The mammalian immune response is an intricately regulated, dynamic process providing the host with protection from the vast number of pathogenic microorganisms. Herein, these studies identified the impacts of regulating host defense by immune suppressive mechanisms, following infection with the bacterial pathogen Listeria monocytogenes. These investigations identified that changes in the inflammatory signals present during Listeria infection resulted in drastically different outcomes in the priming of protective T cells, when these cells were stimulated by either the immune suppressive molcules Cytotoxic T Lymphocyte Antigen (CTLA)-4 or Program Death Ligand (PDL)-1.
Due to these findings, whereby changes in the immunologic environment altered the function of suppressive molecules, we examined whether physiologic changes in the immune system would impact host defense to infection. The natural expansion of the immune suppressive regulatory T cell (Tregs), while essential for sustaining pregnancy, resulted in increased maternal susceptibility to Listeria infection. Morevoer, Listeria entry into the host cell cytoplasmic compartment was suffient to reduce Treg suppressive potency and fracture Treg-mediated maternal tolerance. Lastly, we identified that the expansion of Tregs during pregnancy was primed by fetal-specific antigens and resulted in a long-lived population of cells, which provide "regulatory" memory. This is the first demonstration of Tregs with the ability to re-expand following a secondary antigen challenge (either fetal or pathogen-derived) and should spark future investigation into the role of regulatory memory.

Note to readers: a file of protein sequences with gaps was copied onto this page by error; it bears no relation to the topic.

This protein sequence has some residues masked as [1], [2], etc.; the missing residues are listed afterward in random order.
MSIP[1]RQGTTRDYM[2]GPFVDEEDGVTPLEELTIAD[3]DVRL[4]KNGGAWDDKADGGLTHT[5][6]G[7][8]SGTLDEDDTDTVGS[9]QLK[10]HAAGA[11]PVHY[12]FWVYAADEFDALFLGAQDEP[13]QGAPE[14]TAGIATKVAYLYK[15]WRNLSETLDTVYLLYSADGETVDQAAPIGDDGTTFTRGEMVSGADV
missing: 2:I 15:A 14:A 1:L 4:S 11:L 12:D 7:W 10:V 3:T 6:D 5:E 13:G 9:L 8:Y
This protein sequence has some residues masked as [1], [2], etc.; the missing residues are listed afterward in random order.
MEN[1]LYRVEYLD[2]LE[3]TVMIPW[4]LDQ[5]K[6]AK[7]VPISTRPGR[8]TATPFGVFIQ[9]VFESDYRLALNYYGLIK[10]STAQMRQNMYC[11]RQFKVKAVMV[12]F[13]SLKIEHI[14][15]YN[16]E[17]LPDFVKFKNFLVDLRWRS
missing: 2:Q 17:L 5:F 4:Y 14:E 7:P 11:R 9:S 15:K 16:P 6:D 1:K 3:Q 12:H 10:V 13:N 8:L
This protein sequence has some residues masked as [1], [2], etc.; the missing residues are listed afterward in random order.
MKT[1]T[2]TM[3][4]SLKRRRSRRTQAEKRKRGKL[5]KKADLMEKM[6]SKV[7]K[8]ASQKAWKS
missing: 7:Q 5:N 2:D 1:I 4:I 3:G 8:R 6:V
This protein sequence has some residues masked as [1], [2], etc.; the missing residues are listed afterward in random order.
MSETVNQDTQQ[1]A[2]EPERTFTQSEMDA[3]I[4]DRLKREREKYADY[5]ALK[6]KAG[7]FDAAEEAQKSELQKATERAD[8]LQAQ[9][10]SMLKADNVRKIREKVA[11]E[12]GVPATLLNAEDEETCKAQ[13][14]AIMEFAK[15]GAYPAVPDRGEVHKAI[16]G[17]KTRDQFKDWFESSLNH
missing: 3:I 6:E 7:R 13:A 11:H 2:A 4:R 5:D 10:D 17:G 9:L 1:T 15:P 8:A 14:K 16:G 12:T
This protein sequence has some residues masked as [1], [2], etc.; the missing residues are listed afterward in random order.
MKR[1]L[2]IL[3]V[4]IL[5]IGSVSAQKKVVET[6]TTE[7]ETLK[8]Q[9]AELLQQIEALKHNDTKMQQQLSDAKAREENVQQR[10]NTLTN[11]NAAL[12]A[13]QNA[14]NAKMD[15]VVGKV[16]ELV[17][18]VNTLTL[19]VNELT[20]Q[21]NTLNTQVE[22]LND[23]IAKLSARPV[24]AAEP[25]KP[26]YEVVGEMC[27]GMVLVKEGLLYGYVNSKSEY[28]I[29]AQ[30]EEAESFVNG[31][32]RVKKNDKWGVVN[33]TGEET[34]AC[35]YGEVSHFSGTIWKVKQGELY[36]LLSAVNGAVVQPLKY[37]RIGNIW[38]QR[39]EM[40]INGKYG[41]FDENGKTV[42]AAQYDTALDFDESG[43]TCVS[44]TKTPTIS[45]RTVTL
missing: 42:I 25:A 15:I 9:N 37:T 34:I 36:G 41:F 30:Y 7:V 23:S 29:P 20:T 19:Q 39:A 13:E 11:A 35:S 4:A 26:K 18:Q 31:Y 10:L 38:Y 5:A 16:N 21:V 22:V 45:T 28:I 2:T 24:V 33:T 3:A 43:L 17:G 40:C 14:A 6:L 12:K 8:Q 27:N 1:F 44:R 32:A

University of Minnesota Ph.D. dissertation. June 2012. Major: Microbiology, Immunology and Cancer Biology. Advisor: Sing Sing Way M.D. Ph.D. 1 computer file (PDF); xi, 234 pages.
Rowe, Jared Hamilton.
Immune suppressive molecules and regulatory T cells control host defense against listeria monocytogenes infection.
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